You become what you think about.
Hollywood swirls in intellectual dishonesty. On the one hand, they court advertisers to pay millions of dollars to convince people to change their behavior and buying habits, while at the same time they claim that the immorality and violence they portray in a constant stream will have absolutely no affect on viewers.
So, which is it? Are they lying to their clients or the viewing public? Does what we see and hear change us or not?
The summer before my sophomore year in high school — long before I realized reading was a good thing — in a school-has-been-out-so-long–I-have-no-idea-what-to-do-with-myself haze, I picked up an old book from the shelf in my dad's office. It was called The Catcher in the Rye. Before I knew it, I was engrossed and read it in just a few of days. (Something I hadn't done since my fifth grade fascination with the 512-page tome Little Women.)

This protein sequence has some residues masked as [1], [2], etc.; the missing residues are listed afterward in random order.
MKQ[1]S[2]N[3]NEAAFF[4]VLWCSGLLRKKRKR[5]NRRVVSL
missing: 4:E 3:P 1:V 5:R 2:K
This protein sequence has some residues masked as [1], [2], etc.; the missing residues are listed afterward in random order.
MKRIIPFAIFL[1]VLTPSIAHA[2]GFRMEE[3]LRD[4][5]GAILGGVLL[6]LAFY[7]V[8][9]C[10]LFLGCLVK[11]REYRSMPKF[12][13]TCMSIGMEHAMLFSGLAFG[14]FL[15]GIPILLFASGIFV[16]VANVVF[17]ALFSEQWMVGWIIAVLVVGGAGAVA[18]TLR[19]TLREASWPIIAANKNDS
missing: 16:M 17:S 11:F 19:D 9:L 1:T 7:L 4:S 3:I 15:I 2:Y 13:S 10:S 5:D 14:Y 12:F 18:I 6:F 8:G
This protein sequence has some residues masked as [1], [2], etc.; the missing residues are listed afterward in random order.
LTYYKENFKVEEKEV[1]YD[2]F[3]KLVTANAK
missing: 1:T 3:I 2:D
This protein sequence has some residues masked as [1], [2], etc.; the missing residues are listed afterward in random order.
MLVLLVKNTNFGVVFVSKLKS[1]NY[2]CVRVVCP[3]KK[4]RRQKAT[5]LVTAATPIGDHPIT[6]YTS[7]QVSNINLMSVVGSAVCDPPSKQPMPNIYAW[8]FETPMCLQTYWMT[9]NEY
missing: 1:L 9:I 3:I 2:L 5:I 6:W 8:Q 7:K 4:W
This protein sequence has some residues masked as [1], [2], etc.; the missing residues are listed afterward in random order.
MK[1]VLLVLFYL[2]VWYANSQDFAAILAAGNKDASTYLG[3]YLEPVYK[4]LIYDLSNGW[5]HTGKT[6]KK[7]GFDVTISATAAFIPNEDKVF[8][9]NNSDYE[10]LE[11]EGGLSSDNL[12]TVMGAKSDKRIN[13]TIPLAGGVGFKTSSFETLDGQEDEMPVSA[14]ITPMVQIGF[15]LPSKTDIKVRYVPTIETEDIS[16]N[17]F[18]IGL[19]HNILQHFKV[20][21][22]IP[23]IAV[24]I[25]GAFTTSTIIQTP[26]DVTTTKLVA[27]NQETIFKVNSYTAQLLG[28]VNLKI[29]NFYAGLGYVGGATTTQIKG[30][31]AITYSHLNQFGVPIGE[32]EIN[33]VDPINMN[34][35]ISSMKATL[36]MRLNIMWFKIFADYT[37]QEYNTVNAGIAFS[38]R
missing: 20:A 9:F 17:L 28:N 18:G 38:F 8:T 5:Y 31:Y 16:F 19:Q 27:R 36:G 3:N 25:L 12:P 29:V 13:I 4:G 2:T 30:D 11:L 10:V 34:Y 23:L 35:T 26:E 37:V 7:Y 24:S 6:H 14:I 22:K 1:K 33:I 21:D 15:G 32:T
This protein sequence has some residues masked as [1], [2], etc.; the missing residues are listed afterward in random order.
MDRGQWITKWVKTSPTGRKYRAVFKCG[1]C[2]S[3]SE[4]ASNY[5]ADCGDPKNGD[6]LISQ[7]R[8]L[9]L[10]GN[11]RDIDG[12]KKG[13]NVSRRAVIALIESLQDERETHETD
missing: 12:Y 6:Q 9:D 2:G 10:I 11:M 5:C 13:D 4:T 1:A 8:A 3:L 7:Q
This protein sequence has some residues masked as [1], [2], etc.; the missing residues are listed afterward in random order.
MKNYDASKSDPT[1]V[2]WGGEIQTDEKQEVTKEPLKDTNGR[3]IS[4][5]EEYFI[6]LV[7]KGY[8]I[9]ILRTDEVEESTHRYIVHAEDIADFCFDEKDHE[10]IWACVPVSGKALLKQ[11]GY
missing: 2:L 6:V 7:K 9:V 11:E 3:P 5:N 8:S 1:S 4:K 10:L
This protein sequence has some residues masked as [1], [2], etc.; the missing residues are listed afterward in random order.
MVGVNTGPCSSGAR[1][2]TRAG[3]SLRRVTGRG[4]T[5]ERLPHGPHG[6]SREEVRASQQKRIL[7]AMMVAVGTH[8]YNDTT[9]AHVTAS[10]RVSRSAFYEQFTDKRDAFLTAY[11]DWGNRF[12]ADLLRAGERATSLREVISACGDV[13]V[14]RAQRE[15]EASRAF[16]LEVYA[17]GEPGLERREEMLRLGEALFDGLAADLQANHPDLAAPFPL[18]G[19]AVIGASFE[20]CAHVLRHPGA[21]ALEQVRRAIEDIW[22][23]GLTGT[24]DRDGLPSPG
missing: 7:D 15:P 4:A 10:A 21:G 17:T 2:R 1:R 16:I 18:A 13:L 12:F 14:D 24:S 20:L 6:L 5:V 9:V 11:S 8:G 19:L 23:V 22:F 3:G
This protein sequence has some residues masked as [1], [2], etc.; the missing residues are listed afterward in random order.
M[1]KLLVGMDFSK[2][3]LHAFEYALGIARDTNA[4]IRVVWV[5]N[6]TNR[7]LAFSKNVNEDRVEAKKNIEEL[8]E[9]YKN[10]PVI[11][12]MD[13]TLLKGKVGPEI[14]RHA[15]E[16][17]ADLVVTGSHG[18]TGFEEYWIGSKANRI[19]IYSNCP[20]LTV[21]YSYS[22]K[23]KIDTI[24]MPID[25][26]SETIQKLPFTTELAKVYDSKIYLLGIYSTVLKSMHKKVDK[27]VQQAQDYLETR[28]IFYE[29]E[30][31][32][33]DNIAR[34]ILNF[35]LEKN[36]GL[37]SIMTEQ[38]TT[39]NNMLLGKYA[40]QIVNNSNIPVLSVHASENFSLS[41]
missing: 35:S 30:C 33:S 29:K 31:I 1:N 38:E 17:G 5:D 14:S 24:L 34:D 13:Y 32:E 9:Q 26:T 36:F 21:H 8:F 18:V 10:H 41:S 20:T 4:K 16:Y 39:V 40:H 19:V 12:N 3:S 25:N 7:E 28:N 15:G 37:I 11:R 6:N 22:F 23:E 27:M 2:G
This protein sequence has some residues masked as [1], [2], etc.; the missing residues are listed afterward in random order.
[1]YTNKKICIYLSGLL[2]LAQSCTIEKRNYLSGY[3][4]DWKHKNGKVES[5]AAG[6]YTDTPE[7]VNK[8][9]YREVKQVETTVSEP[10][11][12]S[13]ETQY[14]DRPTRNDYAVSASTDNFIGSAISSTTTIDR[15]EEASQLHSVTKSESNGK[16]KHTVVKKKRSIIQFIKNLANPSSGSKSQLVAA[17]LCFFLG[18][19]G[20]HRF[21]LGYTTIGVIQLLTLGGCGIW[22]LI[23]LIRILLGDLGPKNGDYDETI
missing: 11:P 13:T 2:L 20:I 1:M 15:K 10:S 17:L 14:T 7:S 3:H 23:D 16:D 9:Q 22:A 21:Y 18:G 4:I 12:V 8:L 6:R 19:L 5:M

Truth be told, it wasn't so much the story that intrigued me, but the fact that the dialogue had cursing and other salacious stuff. And, here's the kicker, it was on my parent's bookshelf! If they so much as raised an eyebrow about my book selection, I had a ready retort about hypocrisy.
After reading it to the end — while carefully and prominently displaying the cover whenever my mom or dad was nearby — with not a single peep from either of them, I finally asked my mom if she thought it was wrong to read “that kind of book.”
Her answer: “I suppose I think that until I've read all the good books that don't have that kind of content, I don't have time to read the books that do.”
No lectures. No criticism. Just common sense. If there are valuable books without inappropriate, uncivil content that I haven't read, did I have time to fill my mind with questionable stuff?
What we read, watch, hear, ponder sticks with us. Given the limited time for consumption, choosing wisely what we expose ourselves to is paramount.
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